Hola from Córdoba, Spain!
On Monday we drove about 4 hours from Toledo to Córdoba on a bus. All along the road were olive trees, which made it a beautiful drive! Córdoba is amazing. We are staying right next to the mezquita (mosque), and we can see down the hill across the river. There are orange trees everywhere with oranges on them!
On Monday afternoon, we had a walking tour of Córdoba, which was really interesting. I always love going on walking tours because I feel like it is a great way to see the city and it doesn’t move too quickly. We got to walk through some of the main areas of the city and down by the waterfront.
The mosque’s construction began in the late 700s by Abd al-Rahman. Abd al-Rahman escaped Damascus as a young man, and as a member of the Umayyad dynasty, his family was being massacred, and he managed to escape. The Muslim land of al-Andalus (what we now think of as the Iberian Peninsula) was where he sought refuge, as it was about as far as he could get from Damascus.
He longed for his homeland, and this shows in his design of the mosque. Abd al-Rahman’s original mosque was smaller than what we visited today, as additions were made by subsequent rulers. The original mosque was made up of 11 naves, running north-south. The qibla wall of mosques is the wall that everyone faces to pray, and there is a niche called the mihrab where the leader of the prayer sits, and their voice is amplified through the mosque. The qibla is meant to face toward Mecca, so from Córdoba, this wall should face east, however, the qibla here faces south. This is because Abd al-Rahman wanted to recreate as much of his homeland as he could in al-Andalus, and mosques in Damascus face south. I think this is one of the really interesting facts about this mosque!
Over time, the mosque was expanded 2 more times in the southern direction, and then was expanded once more in the eastern direction. This last addition added 8 extra naves to the original 11, which puts the mihrab off center. However, the mihrab of this mosque is absolutely beautiful, and while off center, I am so glad it was preserved and not moved, as it is made of mosaics from the Byzantine empire. Byzantine artists were hired and sent by the government from Constantinople to Córdoba to complete the decorations on this mihrab. Nothing compares to seeing it shine in person!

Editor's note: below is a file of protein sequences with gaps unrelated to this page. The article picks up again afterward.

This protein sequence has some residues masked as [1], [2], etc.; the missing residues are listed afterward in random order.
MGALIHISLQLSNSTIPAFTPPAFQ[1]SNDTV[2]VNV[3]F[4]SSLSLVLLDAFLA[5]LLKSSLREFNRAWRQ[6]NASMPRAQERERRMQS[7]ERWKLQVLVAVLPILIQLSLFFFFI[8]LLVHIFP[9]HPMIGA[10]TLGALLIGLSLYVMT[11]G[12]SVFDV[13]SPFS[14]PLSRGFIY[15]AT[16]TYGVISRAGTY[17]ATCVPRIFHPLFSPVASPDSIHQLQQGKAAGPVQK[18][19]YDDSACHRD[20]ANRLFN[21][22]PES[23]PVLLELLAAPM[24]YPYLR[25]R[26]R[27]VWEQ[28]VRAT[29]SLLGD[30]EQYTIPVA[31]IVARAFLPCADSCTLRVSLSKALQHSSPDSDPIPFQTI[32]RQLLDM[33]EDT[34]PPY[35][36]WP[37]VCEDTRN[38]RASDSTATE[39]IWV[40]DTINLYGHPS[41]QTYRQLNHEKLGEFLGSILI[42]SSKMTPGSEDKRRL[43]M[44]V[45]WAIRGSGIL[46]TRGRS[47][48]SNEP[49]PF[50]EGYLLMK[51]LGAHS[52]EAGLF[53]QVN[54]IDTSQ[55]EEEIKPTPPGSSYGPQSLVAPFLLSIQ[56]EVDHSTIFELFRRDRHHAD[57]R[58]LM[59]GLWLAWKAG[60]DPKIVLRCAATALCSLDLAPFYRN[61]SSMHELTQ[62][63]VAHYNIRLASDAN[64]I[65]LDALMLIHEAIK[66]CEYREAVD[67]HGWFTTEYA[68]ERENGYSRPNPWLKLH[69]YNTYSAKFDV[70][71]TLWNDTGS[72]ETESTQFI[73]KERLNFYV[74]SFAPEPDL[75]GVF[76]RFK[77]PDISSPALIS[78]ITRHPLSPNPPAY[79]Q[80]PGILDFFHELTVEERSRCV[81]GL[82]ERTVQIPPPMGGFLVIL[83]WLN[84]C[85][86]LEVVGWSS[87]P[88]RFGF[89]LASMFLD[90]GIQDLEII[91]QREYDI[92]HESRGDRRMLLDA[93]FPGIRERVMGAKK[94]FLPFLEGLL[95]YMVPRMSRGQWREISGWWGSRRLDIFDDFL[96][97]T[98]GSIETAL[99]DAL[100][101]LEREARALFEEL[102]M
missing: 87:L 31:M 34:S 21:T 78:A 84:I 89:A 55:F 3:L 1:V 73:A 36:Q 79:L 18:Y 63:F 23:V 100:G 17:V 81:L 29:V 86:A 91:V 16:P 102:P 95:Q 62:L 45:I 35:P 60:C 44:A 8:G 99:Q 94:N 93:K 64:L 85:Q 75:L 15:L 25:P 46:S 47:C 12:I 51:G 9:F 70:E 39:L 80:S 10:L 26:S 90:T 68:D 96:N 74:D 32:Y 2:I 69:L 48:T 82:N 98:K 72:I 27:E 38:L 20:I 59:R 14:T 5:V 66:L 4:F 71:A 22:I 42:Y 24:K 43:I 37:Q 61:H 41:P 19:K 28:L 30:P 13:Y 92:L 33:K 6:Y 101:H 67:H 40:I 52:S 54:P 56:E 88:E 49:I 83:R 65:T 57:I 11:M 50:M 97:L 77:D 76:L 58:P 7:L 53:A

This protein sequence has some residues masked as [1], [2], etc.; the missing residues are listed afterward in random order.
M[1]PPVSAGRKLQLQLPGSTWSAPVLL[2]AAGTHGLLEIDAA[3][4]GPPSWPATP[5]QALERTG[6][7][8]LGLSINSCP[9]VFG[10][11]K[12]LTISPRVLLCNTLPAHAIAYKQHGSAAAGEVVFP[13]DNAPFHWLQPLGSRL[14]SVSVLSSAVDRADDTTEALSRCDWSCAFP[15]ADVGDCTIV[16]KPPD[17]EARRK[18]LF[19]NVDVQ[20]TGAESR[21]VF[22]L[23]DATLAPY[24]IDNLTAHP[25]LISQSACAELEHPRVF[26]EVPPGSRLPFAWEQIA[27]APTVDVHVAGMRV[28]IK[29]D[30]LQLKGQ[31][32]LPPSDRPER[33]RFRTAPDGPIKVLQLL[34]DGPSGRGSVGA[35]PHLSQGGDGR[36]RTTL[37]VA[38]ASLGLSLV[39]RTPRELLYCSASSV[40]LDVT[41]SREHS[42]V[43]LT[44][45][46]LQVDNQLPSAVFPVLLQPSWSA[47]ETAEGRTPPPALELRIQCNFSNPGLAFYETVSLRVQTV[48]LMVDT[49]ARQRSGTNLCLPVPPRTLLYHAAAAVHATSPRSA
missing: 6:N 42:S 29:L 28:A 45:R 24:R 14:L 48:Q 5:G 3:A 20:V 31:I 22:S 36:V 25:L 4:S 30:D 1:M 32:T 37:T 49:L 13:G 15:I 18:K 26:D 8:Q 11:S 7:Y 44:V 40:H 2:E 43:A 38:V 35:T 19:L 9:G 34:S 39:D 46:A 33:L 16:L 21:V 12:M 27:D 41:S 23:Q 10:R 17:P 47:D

As you walk farther into the mosque, suddenly, there begins to be Christian imagery, and then, a huge cathedral rising out of the mosque. It was built in the 1500s, long after Córdoba was conquered in 1236. After Granada was conquered (the last of the Muslim kingdoms in the Iberian Peninsula), the Christian officials wanted to make the mosque in Córdoba (which had already been used as a church for many years) into a cathedral to show their power and control over the area. King Carlos, a descendant of King Ferdinand (of Ferdinand & Isabella!) allowed the cathedral to be built. It is so interesting to see the contrast of Gothic architecture and Arabic architecture right next to each other.
I was so excited to visit this site and it did not disappoint! I feel really lucky to be able to visit. I also loved the courtyard, which features running water (an essential component of cleansing before prayer for those practicing Islam), palm, orange, and cypress trees, as well as one very old olive tree. The palm trees are a Mediterranean tree that Abd al-Rahman liked so much that he wrote a poem about them in his old age. The cypress trees are from Iran and are usually used in cemeteries because their roots grow down, not out. The orange trees are not original to the courtyard, but were planted in the 13th century by Christians. Orange trees are from China and were brought to the area by the Arabs.
After visiting the mosque, we went on another walking tour to the Judería, or Jewish Quarter. The Judería is from the 1200s, after Christian conquest. We visited la Sinagoga de Córdoba which was built in 1315, and is one of 3 surviving synagogues in Spain, the other two being in Toledo. The synagogue was built in Arabic style, and the Jewish residents had to request permission from the Christian leaders at the time to build it.
I enjoyed the walking tour, as usual, and I am excited to see what else I learn in Córdoba! I was really excited to visit this city because we read so much about it before departing, and I feel so fortunate to be able to visit the sites I have been reading about!
Thanks for following along!